Extended Depth of Focus (EDoF) is the next generation technology in multifocal lens design. EDoF lenses let you see clearly at far and intermediate distances. They provide greater spectacle independence than monofocal lenses, while inducing less visual side effects compared to trifocal lenses. This balance of increased spectacle independence and less visual phenomena is particularly attractive to patients with an active lifestyle, who wish to be spectacle-free for most of their daily activities but are more sensitive to halos and glare. EDoF lenses are a particularly good option for patients who have had prior laser eye surgery.
Adjusting the focusing of EDoF lenses with the non-dominant eye slightly near-sighted (mini-monovision) can further improves reading vision. This means that with both eyes open, you have the advantages of both monofocal and multifocal IOLs: greater freedom from glasses and fewer side effects.
A picture speaks a thousand words, or in this case, a simulator from lens manufacturer Zeiss. This useful tool will explain some of the differences and limitations of the various lens designs. Although the simulator discusses cataract, the same principles apply to RLE surgery with the same lenses being available for both types of surgery.
Click here to visit the simulator now.
Although RLE and Cataract surgery are effectively the same operation, the reason for each is quite different. RLE is used in cases where laser surgery is not suitable or possible, while Cataract surgery is performed when the natural lens in the eye becomes cloudy.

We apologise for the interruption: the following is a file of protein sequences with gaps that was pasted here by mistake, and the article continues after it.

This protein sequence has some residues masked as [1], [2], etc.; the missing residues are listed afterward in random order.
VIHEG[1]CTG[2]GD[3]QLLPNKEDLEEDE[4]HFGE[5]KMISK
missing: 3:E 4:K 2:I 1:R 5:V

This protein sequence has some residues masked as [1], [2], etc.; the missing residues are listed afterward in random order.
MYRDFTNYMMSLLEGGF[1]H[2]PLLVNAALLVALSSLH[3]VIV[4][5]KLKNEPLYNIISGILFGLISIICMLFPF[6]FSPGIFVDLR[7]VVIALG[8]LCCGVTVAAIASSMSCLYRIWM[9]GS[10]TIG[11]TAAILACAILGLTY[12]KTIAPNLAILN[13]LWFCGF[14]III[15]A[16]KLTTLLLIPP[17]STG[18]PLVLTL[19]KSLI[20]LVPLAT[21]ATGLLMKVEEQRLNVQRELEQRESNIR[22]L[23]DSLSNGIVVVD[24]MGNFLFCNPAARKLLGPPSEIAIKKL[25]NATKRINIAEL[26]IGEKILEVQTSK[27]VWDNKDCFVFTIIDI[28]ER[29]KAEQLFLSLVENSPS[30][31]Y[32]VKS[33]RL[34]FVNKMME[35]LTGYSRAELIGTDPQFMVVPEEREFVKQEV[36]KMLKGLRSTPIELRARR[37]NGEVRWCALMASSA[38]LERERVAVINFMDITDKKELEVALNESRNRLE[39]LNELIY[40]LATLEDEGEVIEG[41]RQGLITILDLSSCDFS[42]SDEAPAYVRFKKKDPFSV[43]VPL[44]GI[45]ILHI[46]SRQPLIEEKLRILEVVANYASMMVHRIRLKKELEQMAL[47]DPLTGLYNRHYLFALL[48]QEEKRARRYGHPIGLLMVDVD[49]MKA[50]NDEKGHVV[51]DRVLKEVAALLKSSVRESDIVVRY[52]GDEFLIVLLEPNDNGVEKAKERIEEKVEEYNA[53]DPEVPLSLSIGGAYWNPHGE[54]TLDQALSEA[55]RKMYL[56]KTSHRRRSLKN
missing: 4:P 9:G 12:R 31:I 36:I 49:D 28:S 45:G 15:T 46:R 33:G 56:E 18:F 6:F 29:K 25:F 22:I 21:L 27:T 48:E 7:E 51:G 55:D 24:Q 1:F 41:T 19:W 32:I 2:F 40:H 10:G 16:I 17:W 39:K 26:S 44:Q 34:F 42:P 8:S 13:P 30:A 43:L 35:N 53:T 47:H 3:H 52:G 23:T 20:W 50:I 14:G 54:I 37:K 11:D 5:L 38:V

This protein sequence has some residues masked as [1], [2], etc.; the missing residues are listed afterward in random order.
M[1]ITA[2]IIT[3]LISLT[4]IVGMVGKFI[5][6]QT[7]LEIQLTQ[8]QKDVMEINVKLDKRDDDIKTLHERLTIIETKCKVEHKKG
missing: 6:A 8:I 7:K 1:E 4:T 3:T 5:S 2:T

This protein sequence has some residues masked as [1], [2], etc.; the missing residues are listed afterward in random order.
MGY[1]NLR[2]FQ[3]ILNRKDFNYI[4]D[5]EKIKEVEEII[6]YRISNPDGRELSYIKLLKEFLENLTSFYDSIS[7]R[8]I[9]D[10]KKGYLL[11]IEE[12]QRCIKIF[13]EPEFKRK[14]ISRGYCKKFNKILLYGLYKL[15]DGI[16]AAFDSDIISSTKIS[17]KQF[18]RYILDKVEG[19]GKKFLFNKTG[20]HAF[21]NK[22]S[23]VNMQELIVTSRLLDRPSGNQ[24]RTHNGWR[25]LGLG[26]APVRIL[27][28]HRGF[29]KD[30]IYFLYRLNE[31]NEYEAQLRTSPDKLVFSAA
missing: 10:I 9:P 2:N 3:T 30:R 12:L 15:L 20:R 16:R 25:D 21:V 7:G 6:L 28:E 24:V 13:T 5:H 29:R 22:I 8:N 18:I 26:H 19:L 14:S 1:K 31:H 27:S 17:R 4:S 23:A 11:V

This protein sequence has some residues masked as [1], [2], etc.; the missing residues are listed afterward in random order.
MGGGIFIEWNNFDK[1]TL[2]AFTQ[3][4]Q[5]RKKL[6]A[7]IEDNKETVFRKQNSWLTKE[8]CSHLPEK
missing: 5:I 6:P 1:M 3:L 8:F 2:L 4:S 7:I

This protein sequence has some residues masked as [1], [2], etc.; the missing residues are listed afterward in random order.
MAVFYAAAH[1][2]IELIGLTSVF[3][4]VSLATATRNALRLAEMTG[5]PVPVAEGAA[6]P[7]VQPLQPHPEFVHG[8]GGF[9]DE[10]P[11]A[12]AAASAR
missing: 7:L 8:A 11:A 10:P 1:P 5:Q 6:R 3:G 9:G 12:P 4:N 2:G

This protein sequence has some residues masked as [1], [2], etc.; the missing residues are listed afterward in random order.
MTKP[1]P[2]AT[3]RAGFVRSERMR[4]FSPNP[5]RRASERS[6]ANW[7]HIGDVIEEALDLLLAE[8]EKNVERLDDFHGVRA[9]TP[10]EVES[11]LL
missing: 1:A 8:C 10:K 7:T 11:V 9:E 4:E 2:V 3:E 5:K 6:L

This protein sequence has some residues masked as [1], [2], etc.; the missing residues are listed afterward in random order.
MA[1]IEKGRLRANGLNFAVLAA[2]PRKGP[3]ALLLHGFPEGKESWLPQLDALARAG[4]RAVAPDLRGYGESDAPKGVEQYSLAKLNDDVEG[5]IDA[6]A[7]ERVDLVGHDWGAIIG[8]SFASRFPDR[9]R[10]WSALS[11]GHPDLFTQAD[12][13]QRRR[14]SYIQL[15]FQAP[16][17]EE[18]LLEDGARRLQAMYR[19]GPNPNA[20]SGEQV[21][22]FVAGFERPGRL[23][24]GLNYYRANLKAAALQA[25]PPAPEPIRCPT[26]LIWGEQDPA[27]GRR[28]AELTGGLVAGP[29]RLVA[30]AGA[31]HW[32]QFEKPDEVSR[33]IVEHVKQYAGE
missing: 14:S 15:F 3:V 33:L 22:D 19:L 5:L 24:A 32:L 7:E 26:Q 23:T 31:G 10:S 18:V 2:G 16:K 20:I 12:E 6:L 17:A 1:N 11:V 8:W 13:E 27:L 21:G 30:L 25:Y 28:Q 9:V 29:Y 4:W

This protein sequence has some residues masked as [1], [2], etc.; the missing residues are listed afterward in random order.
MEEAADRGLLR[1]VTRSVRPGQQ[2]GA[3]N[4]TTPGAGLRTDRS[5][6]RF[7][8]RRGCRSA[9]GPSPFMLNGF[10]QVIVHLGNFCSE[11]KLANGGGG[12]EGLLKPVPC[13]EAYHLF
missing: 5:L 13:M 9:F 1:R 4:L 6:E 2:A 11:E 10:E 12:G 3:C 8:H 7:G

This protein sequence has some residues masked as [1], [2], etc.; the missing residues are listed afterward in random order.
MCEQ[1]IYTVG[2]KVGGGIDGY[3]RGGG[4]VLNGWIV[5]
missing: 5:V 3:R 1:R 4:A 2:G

Hover over and click the images below for more information about all the lens types that Mr Gore uses. Lots of information about life after Cataracts is available here, with more available in person at your consultation.
RLE / Cataract surgery is performed as a day-case procedure, typically lasting 15 minutes. Both eyes are usually treated on the same day. You will go home with a protective shield over the eye which you can remove the following morning.
Overall, RLE/Cataract surgery is very safe. Complications rarely occur, with a serious problem such as an infection or bleeding in the eye affecting approximately 1 in 1000 patients. 1 in 100 patients may require a second operation - this could include repositioning or exchange of the lens, clearing lens fragments from the back of the eye or repairing a retinal detachment. 1 in 5 patients may develop posterior capsule opacification (PCO) - a thickened membrane behind the new lens that can develop months or years after the operation. This can cause the vision to become blurred again and may require a quick out-patient laser procedure (YAG laser capsulotomy) to restore clarity.
The experience and expertise of your surgeon is the most important factor in minimising the risk of complications during your treatment. Daniel Gore has an excellent safety record: His PCR (posterior capsular rupture) rate, the key index for safety in RLE & cataract surgery, is 0.62 %*, compared with 1.5% national average and the Royal College of Ophthalmologist's benchmark of 2.0%.
*(correct as of 2021)